Computer Architecture: From Microprocessors to Supercomputers
Oxford University Press Inc
1 Jan 2005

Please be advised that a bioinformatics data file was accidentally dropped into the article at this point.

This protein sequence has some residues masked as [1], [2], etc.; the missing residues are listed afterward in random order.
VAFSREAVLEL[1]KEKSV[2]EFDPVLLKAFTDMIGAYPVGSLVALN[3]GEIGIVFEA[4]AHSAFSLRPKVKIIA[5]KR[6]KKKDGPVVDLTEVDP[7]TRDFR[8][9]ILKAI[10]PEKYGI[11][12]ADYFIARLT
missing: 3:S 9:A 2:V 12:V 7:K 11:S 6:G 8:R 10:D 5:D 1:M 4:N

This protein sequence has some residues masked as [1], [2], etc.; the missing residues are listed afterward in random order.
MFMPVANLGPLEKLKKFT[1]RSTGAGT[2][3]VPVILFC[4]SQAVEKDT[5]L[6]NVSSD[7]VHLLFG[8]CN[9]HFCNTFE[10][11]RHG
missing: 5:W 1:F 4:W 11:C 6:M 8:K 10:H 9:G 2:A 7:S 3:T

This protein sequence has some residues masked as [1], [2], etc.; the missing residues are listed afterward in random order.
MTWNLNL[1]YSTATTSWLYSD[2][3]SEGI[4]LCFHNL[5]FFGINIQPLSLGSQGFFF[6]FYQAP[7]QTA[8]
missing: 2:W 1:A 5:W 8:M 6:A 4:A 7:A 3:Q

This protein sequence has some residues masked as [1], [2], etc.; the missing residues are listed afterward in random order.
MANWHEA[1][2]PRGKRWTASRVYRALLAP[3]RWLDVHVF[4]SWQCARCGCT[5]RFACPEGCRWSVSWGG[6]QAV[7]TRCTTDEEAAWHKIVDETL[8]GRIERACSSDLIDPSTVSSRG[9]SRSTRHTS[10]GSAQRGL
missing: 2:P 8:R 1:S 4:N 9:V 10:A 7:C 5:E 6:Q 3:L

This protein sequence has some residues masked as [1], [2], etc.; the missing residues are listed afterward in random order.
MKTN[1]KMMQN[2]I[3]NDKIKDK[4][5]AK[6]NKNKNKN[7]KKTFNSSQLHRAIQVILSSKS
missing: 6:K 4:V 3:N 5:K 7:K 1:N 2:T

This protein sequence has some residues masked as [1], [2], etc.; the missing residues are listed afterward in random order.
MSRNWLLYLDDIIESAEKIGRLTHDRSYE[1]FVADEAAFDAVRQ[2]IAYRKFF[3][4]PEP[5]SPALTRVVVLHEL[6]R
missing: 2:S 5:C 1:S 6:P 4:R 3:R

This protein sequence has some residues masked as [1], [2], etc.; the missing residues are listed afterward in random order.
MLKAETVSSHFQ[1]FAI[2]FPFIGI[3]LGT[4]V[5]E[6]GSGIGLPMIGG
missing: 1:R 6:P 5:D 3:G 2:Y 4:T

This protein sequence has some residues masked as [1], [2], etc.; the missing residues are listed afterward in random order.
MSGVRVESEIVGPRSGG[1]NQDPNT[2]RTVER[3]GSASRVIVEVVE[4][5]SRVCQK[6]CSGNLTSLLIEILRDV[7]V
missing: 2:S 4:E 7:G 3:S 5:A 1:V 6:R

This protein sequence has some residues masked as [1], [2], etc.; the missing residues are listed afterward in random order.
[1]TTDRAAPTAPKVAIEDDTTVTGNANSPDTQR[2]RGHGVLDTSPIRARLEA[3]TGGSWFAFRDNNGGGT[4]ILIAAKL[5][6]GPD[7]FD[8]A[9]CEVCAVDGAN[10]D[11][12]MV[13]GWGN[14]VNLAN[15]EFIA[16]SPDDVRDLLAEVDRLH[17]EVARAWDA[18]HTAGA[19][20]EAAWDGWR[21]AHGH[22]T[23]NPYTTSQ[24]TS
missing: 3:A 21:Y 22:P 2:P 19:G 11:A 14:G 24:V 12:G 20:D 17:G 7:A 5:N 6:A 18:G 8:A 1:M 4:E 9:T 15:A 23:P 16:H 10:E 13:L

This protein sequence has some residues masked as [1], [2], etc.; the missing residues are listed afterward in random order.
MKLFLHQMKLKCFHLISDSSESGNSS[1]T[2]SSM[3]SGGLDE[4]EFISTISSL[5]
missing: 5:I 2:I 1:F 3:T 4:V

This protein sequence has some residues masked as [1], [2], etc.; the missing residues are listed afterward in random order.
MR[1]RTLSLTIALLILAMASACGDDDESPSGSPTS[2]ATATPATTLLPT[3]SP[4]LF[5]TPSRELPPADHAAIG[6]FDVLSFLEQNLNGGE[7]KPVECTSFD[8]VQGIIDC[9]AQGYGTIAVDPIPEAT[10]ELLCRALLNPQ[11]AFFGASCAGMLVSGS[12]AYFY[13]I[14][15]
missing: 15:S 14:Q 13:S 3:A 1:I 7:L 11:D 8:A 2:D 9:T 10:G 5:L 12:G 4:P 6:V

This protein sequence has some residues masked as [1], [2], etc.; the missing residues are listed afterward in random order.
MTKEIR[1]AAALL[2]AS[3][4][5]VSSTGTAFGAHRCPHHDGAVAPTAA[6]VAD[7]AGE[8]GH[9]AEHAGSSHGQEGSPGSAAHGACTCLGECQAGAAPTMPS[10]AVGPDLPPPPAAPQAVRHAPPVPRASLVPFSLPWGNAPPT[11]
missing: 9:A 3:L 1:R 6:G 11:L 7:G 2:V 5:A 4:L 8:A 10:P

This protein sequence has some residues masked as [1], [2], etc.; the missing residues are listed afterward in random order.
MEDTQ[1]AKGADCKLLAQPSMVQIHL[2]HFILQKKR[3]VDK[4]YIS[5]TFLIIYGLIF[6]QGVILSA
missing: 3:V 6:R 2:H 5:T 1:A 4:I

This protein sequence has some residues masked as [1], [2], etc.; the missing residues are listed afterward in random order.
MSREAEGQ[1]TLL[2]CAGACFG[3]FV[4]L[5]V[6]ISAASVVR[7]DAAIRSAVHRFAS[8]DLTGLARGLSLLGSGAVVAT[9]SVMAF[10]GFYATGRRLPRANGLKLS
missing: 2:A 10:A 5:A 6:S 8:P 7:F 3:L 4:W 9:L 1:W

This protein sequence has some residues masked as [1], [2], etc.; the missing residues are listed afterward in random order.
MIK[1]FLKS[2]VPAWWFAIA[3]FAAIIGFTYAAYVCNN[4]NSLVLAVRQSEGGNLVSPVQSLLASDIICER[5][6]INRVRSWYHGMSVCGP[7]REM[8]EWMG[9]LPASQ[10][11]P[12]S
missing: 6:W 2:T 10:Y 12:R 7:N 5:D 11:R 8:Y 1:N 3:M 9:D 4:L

PART I: sets the stage, provides context, reviews some of the prerequisite topics and gives a taste of what is to come in the rest of the book. Included are two refresher-type chapters on digital circuits and components, a discussion of types of computer systems, an overview of digital computer technology, and a detailed perspective on computer system 3erformance. PART II:lays out the user's interface to computer hardware known as the instruction-set architechture (ISA). For better understanding, the instruction set of MiniMIPS (a simplified, yet very realistic, machine for which open reference material and simulation tools exist) is described. Included is a chapter on variations in ISA (e.g. RISC vs CISC) and associated cost performace tradeoffs. The next two parts cover the central processing unit (CPU). PART III: describes the structure of arithmetic/logic units (ALUs) in some detail. Included are discussions of fixed- and floating-point number representations, design of high-speed adders, shift and logical operations, and hardware multipliers/dividers. Implementation aspects and pitfalls of floating-point arthimetic are also discussed. PART IV: is devoted to data path and control circuits comprising the CPU. Beginning with instruction execution steps, the needed components and control mechanisms are derived. These are followed by an exposition of control design strategies, use of a pipelined data path for performance enhancement, and various limitations of pipelining due to data and control dependencies. PART V: concerned with the memory system. The technologies in use for primary and secondary memories are described, along with their strengths and limitations. It is shown how the use of cache memories effectively bridges the speed gap between CPU and main memory. Similarly, the use of virtual memory to provide the illusion of a vast main memory is explained. PART VI: deals with input/output and interfacing topics. A discussion of I/O device technologies is followed by methods of I/O programming and the roles of buses and links (including standards) in I/O communication and interfacing. Elements of processes and context switching, for exception handling or multireaded computation, are also covered. PART VII: introduces advanced architectures. An overview of performance enhancement strategies, beyond simple pipelining, is presented and examples of applications requiring higher performance are cited. These are followed by design strategies and example architectures based on vector or array proccessing, multiprocessing, and multicomputing.